The United Nations peacekeeping chief today expressed his solidarity with the Afghan people on the eve of next week’s elections and reaffirmed the world body’s support for the country through the polls and beyond.
“The upcoming elections are a crucial part of Afghanistan’s political transition. I am here to underscore the UN’s commitment to transparent elections and to show solidarity with all those Afghans determined to take part and make them work,” Under-Secretary-General for Peacekeeping Operations Hervé Ladsous said in the capital, Kabul, as he wrapped up a three-day visit.
Following Tuesday’s deadly suicide attack and armed assault against an office of the country’s Independent Election Commission (IEC), Mr. Ladsous met with key officials of the agency that has a lead role in organizing the 5 April presidential and provincial council elections.
“I want to send out a clear message of solidarity with the people of Afghanistan,” said Mr. Ladsous. “The targeting of IEC premises and its staff by enemies of democracy is repugnant.”
“As the UN Assistance Mission in Afghanistan (UNAMA) has consistently pointed out,” he continued, “such attacks on civilians are serious violations of international humanitarian law and may amount to war crimes.”
Mr. Ladsous underlined that violence will not deter the UN’s resolve to support Afghanistan, saying, “The UN has had a presence in Afghanistan for more than six decades, often during some extremely difficult times – this commitment will not change in the weeks, months or years to come.”
He also spoke of his hope that every Afghan citizen will take up his or her right to vote in the upcoming polls and have their say in shaping the country’s future. Further, he noted the improvements in the electoral preparations compared to earlier elections, as well as the measures taken in difficult circumstances by national bodies to improve the security environment so that voters can cast their ballots in safety.
Mr. Ladsous highlighted the measures put in place by the IEC and other Afghan electoral authorities to detect fraud, and how the presence of observers and candidate agents at polling centres will help safeguard the transparency of the elections.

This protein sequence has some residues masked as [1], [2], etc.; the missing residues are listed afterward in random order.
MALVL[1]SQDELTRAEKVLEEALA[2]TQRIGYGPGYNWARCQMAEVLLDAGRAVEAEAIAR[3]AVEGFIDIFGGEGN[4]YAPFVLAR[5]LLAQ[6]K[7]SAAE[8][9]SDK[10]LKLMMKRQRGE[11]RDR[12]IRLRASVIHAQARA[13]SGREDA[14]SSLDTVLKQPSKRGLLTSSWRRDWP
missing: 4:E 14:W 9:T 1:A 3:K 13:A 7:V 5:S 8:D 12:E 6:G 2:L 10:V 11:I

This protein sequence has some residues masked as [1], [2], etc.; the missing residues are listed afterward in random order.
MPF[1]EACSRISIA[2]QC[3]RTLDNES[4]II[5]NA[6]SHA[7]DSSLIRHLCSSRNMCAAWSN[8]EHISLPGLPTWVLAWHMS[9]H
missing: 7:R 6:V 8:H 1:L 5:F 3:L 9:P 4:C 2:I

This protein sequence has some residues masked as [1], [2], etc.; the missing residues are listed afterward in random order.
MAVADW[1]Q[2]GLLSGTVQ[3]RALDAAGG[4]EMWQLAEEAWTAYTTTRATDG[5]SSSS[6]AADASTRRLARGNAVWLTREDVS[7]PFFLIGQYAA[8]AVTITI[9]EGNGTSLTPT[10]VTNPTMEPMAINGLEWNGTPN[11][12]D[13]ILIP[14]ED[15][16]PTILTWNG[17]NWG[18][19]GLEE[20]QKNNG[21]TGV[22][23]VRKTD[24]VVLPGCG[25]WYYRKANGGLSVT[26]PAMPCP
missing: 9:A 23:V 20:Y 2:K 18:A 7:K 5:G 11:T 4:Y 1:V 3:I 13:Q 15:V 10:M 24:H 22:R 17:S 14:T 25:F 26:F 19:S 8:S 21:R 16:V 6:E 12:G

“Everything that can be done to counter fraud – not just by the authorities but by Afghan citizens themselves as well – must be done,” Mr. Ladsous said. “Widespread fraud would affect the acceptability of the final results from the polls and would impact upon the international community's future aid commitments to Afghanistan. We are entering a new phase for Afghanistan and transparent elections are essential.”
Mr. Ladsous made particular reference to women in the upcoming elections, noting the important role they will play – as candidates, election workers and voters.
“As with all facets of life, women have a key role to play in these elections – without them, the vote cannot be truly representative and credible,” he said.
The Under-Secretary-General’s visit, during which he met with electoral, government and security officials, as well as representatives of civil society and the international community, comes at a crucial time for Afghanistan.
Next week’s elections will lead to the country’s first democratic transfer of power, and this year will also see the withdrawal of the majority of allied international military forces, with national forces assuming full responsibility for security countrywide.